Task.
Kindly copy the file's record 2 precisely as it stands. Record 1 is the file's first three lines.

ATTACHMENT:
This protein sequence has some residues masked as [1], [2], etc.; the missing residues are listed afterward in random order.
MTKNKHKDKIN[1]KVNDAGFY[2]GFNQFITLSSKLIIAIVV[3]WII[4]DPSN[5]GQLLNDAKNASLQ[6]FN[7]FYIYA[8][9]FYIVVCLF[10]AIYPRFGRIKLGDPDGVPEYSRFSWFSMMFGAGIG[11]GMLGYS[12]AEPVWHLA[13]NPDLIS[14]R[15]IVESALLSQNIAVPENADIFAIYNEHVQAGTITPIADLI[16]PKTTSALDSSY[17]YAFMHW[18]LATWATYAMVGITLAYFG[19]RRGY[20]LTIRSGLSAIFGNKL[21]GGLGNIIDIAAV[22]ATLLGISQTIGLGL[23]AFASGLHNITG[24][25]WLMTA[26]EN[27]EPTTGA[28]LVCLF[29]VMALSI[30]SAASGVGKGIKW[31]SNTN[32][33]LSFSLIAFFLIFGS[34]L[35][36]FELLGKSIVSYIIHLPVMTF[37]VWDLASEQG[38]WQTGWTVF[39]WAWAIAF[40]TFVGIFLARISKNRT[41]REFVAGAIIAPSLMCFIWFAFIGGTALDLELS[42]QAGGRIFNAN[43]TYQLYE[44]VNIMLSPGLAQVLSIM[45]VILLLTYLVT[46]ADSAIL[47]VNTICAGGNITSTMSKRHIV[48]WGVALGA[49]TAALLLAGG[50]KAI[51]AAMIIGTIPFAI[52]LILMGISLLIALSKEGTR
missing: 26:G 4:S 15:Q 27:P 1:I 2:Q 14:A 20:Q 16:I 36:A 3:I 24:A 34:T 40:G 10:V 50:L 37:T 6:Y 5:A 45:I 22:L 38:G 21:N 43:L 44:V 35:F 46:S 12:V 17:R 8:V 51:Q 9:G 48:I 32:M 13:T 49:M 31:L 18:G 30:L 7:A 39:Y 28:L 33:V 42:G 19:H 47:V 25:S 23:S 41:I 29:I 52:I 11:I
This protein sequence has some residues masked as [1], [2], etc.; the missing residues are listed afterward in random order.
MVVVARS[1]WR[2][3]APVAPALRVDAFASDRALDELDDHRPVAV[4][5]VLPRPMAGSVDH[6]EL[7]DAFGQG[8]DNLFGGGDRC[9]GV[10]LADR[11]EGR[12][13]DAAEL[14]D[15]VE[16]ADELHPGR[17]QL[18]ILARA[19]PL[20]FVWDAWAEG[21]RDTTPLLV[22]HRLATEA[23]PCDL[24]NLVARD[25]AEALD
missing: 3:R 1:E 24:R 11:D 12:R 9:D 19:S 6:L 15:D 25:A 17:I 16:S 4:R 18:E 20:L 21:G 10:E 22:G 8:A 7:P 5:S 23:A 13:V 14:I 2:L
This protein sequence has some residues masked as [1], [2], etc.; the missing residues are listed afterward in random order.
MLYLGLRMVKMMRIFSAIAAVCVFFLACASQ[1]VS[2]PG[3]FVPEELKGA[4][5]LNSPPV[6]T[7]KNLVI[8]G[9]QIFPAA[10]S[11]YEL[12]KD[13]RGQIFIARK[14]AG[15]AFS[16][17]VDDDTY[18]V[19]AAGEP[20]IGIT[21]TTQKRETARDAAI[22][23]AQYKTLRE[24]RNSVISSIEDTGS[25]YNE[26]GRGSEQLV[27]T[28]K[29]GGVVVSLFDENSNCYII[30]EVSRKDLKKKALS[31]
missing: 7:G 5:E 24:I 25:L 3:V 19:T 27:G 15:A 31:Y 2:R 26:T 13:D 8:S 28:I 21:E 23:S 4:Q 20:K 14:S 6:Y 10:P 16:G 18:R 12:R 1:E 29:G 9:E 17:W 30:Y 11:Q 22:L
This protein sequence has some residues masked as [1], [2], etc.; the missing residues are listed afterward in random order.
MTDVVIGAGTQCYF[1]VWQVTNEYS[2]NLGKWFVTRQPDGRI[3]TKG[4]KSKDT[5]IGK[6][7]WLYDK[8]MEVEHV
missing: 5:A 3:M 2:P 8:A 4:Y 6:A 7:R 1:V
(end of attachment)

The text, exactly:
This protein sequence has some residues masked as [1], [2], etc.; the missing residues are listed afterward in random order.
MVVVARS[1]WR[2][3]APVAPALRVDAFASDRALDELDDHRPVAV[4][5]VLPRPMAGSVDH[6]EL[7]DAFGQG[8]DNLFGGGDRC[9]GV[10]LADR[11]EGR[12][13]DAAEL[14]D[15]VE[16]ADELHPGR[17]QL[18]ILARA[19]PL[20]FVWDAWAEG[21]RDTTPLLV[22]HRLATEA[23]PCDL[24]NLVARD[25]AEALD
missing: 3:R 1:E 24:R 11:D 12:R 9:D 19:S 6:L 15:D 25:A 17:I 16:S 4:R 18:E 20:L 21:G 10:E 22:G 8:A 7:P 5:S 23:A 13:V 14:I 2:L